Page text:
Safety devices must conform to the Medical Devices Regulations 2002 and must therefore carry a CE mark. The manufacturer of any device placed on the UK market must demonstrate that the device meets the essential requirements of the regulations without compromising the safety of the user or patient, or increasing the risks associated with the procedure being undertaken.



An integrated safety feature is part of the basic design of the device that cannot be removed. A passive safety feature is one that does not require the user to activate it and remains effective before, during and after use.



Integrated and passive safety features are the most likely to have an effect on the prevention of sharps/needlestick injuries, for example, retractable needles and needle-less connectors (Medical Devices Agency, 2001a).



Any safety product used must:



- Provide a barrier between hands and needle after use



- Allow or require workers’ hands to remain behind the needle at all times



- Have safety features that cannot be deactivated and remain protective throughout disposal to protect other staff members, for example, porters and waste disposal workers - Be simple and self-evident to operate and require little or no training for effective use - Be appropriate to the procedure to be undertaken and should be chosen following a risk assessment.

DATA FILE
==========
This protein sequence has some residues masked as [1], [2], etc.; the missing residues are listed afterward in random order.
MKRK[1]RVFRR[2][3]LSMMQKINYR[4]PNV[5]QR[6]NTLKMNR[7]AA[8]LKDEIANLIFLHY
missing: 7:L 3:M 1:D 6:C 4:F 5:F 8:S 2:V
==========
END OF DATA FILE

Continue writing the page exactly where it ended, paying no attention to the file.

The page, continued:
Many types of safety device are now available in the UK. New devices are continually being designed and produced, and further information can be obtained from the NHS Purchasing and Supply Agency and the Safer Needles Network (Box 1).



Personal protective equipment
- This should be used appropriately following a risk assessment:



- Gloves should be worn whenever contact with blood is anticipated. Although wearing gloves does not prevent injury, the effect of the needle being wiped on the glove may reduce the volume of blood to which the hand is exposed, thereby reducing the volume inoculated and the risk of infection. In some areas, double gloving may be considered



- Plastic aprons should be worn during procedures in which the body and/or clothing may be contaminated



- Facial protection should be worn whenever there is a risk of splash injury, and risk of contamination of the conjunctivae and mucous membranes



- Footwear should be considered where there is a risk of dropping sharp instruments or other items.



Summary To ensure safe sharps practice:



- Always assemble sharps containers correctly



- Always dispose of sharps at the point of use in a suitable container



- Do not resheath needles after use



- Dispose of syringes and needles as a single unit



- Always lock used sharps containers when ready for final disposal and do not overfill them



- Do not dispose of sharps with other clinical waste



- Do not place used sharps containers in yellow bags for disposal



- Evaluate safety devices before purchase and use



- Although wearing gloves does not prevent injury, the wiping effect of a glove on a needle may reduce the volume of blood inoculated.



This extract was reproduced with permission from the Infection Control Nurses Association. Copies of Sharps Injury: Prevention and Risk Management can be obtained by contacting Fitwise on tel: 01506 811077; e-mail: or by clicking on the ‘Publications’ icon at



The cost is £5 for ICNA members and £10 for non-members.